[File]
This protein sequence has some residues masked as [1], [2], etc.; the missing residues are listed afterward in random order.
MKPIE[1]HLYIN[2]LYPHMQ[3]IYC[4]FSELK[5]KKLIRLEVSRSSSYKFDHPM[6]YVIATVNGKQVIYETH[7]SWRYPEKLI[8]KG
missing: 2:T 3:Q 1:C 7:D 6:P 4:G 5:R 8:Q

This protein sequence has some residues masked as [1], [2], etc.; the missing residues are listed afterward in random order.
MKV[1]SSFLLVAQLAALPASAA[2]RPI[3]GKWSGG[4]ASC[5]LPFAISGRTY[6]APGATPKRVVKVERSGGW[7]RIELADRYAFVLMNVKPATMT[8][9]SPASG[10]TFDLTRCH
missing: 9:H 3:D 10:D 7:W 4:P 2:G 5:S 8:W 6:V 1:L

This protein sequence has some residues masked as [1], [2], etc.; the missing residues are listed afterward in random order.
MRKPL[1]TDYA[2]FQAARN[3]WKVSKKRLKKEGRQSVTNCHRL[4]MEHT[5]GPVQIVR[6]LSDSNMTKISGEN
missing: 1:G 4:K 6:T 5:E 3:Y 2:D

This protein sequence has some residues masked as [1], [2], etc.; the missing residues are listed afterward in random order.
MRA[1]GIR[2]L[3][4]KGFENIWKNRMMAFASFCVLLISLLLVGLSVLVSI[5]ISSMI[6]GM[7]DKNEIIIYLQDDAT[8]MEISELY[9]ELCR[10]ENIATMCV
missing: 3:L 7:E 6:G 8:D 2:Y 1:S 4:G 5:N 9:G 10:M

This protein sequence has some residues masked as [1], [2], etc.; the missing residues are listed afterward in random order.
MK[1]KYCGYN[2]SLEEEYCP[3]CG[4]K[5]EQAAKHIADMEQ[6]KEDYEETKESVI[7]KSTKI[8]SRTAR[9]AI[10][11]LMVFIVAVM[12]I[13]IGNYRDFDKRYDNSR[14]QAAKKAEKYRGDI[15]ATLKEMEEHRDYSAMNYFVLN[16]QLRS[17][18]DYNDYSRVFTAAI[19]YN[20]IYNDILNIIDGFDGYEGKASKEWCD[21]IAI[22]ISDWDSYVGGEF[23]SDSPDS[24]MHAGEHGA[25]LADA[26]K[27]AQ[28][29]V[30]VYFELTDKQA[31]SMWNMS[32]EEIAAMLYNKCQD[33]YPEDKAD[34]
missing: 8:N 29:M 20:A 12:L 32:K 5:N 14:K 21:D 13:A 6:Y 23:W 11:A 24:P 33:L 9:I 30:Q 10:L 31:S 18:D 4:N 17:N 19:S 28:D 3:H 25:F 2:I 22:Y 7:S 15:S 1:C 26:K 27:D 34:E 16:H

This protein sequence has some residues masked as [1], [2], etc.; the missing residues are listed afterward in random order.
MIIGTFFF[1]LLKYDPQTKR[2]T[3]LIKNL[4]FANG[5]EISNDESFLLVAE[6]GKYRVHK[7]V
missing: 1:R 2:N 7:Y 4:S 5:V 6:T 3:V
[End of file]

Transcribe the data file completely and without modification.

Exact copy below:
This protein sequence has some residues masked as [1], [2], etc.; the missing residues are listed afterward in random order.
MKPIE[1]HLYIN[2]LYPHMQ[3]IYC[4]FSELK[5]KKLIRLEVSRSSSYKFDHPM[6]YVIATVNGKQVIYETH[7]SWRYPEKLI[8]KG
missing: 2:T 3:Q 1:C 7:D 6:P 4:G 5:R 8:Q

This protein sequence has some residues masked as [1], [2], etc.; the missing residues are listed afterward in random order.
MKV[1]SSFLLVAQLAALPASAA[2]RPI[3]GKWSGG[4]ASC[5]LPFAISGRTY[6]APGATPKRVVKVERSGGW[7]RIELADRYAFVLMNVKPATMT[8][9]SPASG[10]TFDLTRCH
missing: 9:H 3:D 10:D 7:W 4:P 2:G 5:S 8:W 6:V 1:L

This protein sequence has some residues masked as [1], [2], etc.; the missing residues are listed afterward in random order.
MRKPL[1]TDYA[2]FQAARN[3]WKVSKKRLKKEGRQSVTNCHRL[4]MEHT[5]GPVQIVR[6]LSDSNMTKISGEN
missing: 1:G 4:K 6:T 5:E 3:Y 2:D

This protein sequence has some residues masked as [1], [2], etc.; the missing residues are listed afterward in random order.
MRA[1]GIR[2]L[3][4]KGFENIWKNRMMAFASFCVLLISLLLVGLSVLVSI[5]ISSMI[6]GM[7]DKNEIIIYLQDDAT[8]MEISELY[9]ELCR[10]ENIATMCV
missing: 3:L 7:E 6:G 8:D 2:Y 1:S 4:G 5:N 9:G 10:M

This protein sequence has some residues masked as [1], [2], etc.; the missing residues are listed afterward in random order.
MK[1]KYCGYN[2]SLEEEYCP[3]CG[4]K[5]EQAAKHIADMEQ[6]KEDYEETKESVI[7]KSTKI[8]SRTAR[9]AI[10][11]LMVFIVAVM[12]I[13]IGNYRDFDKRYDNSR[14]QAAKKAEKYRGDI[15]ATLKEMEEHRDYSAMNYFVLN[16]QLRS[17][18]DYNDYSRVFTAAI[19]YN[20]IYNDILNIIDGFDGYEGKASKEWCD[21]IAI[22]ISDWDSYVGGEF[23]SDSPDS[24]MHAGEHGA[25]LADA[26]K[27]AQ[28][29]V[30]VYFELTDKQA[31]SMWNMS[32]EEIAAMLYNKCQD[33]YPEDKAD[34]
missing: 8:N 29:M 20:A 12:L 32:K 5:N 14:K 21:D 13:A 6:Y 23:W 11:A 24:P 33:L 9:I 30:Q 10:L 31:S 18:D 4:N 17:N 19:S 28:D 3:H 25:F 2:I 22:Y 7:S 15:S 1:C 26:K 27:D 34:E 16:H

This protein sequence has some residues masked as [1], [2], etc.; the missing residues are listed afterward in random order.
MIIGTFFF[1]LLKYDPQTKR[2]T[3]LIKNL[4]FANG[5]EISNDESFLLVAE[6]GKYRVHK[7]V
missing: 1:R 2:N 7:Y 4:S 5:V 6:T 3:V